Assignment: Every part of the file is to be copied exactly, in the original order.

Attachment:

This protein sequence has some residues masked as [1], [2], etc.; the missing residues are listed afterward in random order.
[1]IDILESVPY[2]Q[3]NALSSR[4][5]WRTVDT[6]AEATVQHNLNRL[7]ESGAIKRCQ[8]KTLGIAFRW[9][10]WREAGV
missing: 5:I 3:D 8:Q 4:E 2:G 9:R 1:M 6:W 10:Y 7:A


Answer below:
This protein sequence has some residues masked as [1], [2], etc.; the missing residues are listed afterward in random order.
[1]IDILESVPY[2]Q[3]NALSSR[4][5]WRTVDT[6]AEATVQHNLNRL[7]ESGAIKRCQ[8]KTLGIAFRW[9][10]WREAGV
missing: 5:I 3:D 8:Q 4:E 2:G 9:R 1:M 6:W 10:Y 7:A